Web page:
West Norfolk MPs slammed over Owen Paterson vote
West Norfolk’s MPs have come under fire after they voted in favour of moves to reject a standards verdict into one of their Conservative colleagues.
Liz Truss and James Wild both supported proposals to review Parliamentary procedures and prevent a suspension being implemented against the former Cabinet minister, Owen Paterson, during the controversial vote on Wednesday afternoon.
This afternoon, Mr Paterson announced he would resign as an MP hours after the Government staged a U-turn, saying its plans to reform standards procedures would not proceed without cross-party support.
All opposition parties had indicated they would not co-operate with a new committee the Government proposed to set up.
But West Norfolk Liberal Democrats chairman, and Norfolk county councillor, Rob Colwell, said the impact of the vote could not be undone.
He said: “As far as I’m concerned the U-turn is irrelevant as the damage is done and it’s on the record.
“This Conservative Government and its careerist payroll MPs voted for sleaze and to excuse Tory corruption in British politics. This isn’t going away.”
Independent borough councillor Jo Rust added: “It was a huge mistake for them to believe that they could get away with this with no adverse reaction.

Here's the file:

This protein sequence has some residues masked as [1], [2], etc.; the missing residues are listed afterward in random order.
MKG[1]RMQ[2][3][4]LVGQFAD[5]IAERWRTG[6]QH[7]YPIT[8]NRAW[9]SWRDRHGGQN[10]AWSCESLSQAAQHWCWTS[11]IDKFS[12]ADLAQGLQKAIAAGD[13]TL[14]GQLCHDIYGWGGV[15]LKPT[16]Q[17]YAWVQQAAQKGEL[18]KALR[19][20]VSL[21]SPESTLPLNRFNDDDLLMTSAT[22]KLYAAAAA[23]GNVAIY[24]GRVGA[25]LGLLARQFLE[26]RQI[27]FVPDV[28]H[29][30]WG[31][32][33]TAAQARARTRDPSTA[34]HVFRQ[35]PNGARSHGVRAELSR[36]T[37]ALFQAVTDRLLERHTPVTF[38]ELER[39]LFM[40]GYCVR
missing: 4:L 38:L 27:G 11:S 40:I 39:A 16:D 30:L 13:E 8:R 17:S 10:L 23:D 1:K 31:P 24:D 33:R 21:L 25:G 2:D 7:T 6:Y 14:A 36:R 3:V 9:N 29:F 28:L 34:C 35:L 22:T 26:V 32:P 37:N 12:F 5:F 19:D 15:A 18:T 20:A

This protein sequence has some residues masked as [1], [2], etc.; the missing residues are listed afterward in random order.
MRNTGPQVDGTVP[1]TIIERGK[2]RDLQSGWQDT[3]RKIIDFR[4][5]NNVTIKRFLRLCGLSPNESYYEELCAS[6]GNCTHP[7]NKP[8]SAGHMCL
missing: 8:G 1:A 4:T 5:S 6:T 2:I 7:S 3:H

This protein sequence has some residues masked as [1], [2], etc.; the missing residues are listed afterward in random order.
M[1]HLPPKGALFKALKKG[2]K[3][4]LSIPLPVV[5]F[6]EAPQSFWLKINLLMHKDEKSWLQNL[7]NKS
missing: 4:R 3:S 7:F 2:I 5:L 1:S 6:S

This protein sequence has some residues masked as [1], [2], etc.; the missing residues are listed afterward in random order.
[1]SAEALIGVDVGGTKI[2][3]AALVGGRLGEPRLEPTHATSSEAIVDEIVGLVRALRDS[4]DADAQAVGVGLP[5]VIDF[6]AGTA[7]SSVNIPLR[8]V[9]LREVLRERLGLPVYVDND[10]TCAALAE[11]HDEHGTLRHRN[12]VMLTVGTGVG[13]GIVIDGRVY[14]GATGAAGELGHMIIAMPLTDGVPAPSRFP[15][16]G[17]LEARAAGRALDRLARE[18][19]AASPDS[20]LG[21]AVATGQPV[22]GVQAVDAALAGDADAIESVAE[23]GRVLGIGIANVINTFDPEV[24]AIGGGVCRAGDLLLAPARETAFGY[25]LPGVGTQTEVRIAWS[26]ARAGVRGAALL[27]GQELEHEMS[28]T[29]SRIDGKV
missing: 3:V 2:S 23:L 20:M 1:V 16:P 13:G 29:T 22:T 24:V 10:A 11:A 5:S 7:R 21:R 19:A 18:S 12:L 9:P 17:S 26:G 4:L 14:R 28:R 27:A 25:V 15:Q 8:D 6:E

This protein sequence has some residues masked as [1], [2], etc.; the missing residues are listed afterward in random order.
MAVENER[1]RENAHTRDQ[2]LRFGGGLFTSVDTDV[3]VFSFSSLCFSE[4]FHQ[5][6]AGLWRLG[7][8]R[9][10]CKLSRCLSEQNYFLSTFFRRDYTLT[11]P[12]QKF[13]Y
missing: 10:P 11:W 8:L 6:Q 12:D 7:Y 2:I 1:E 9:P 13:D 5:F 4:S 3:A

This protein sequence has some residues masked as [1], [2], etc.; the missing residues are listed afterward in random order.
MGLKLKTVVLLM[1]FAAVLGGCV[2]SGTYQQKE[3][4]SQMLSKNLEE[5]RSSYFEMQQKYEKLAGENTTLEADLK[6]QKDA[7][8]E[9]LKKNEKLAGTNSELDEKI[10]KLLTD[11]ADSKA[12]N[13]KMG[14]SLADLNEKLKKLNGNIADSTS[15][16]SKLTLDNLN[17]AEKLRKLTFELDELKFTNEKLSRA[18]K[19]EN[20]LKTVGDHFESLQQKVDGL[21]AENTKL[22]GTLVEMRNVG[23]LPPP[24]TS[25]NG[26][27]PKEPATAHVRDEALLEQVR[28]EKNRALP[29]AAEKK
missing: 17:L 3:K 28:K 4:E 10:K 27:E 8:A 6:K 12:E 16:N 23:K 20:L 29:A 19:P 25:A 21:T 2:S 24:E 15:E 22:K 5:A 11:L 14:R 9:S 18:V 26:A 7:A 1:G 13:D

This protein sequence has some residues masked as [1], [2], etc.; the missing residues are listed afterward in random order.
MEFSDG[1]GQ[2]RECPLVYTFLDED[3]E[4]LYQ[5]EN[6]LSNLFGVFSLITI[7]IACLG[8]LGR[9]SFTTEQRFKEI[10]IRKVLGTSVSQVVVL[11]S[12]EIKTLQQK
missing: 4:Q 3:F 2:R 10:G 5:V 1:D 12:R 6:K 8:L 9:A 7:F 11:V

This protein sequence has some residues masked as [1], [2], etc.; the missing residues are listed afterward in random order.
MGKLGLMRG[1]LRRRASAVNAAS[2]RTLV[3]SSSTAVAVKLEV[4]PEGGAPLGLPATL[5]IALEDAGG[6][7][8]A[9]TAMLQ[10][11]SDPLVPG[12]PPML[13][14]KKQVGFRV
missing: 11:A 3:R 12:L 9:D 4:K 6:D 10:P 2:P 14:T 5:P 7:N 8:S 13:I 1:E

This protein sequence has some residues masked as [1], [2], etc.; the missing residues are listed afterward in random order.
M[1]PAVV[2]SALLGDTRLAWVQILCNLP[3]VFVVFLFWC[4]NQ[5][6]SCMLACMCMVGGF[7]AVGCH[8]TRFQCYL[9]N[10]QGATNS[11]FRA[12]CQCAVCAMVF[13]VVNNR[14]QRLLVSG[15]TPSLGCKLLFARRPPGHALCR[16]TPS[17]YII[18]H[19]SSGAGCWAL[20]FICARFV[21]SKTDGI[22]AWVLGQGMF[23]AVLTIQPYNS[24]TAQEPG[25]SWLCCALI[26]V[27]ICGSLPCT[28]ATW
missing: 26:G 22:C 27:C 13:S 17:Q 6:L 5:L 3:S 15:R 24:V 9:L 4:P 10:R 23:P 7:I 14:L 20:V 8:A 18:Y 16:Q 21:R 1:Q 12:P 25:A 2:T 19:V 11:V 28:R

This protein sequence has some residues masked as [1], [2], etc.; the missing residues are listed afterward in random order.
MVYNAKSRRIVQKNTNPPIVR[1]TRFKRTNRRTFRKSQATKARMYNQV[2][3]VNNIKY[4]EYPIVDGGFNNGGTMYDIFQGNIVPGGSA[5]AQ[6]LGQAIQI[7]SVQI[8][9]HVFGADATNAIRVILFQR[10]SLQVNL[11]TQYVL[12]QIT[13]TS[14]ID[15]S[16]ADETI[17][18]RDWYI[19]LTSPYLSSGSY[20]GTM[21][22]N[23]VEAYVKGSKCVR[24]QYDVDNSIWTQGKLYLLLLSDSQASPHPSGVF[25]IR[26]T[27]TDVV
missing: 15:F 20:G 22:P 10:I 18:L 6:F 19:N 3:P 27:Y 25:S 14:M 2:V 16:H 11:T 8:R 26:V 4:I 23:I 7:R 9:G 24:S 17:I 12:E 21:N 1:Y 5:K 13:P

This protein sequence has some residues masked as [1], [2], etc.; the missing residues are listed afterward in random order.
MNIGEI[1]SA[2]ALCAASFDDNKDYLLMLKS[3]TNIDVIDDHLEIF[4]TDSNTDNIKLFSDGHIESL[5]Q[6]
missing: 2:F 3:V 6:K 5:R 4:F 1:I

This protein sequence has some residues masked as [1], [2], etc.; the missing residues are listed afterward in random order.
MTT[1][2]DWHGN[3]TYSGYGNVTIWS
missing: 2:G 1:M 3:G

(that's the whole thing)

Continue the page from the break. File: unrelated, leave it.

“This was self serving and displays their underlying ethos, which is to look after themselves and their friends in big business.”
An investigation by the Parliamentary Commissioner for Standards Kathryn Stone found Mr Paterson, a former Environment and Northern Ireland Secretary, had repeatedly lobbied ministers and officials on behalf of two companies for which he was acting as a paid consultant – Randox, and Lynn’s Country Foods.
The Commons Standards Committee said his actions were an “egregious” breach of the rules on paid advocacy by MPs and recommended that he should be suspended for 30 sitting days.
But Mr Paterson accused Ms Stone of making up her mind before she had even spoken to him.
He called the process “biased” and “not fair” and said the Commissioner had refused to hear from 17 witnesses who supported him.
He also said the manner of the investigation had “undoubtedly” played a “major role” in the decision of his wife Rose to take her own life last year.
Critics of the standards process say there is no appeals process, and those investigations take too long.
The Lynn News has contacted the constituency offices of both Ms Truss and Mr Wild to ask them to explain their vote, but has yet to receive a response.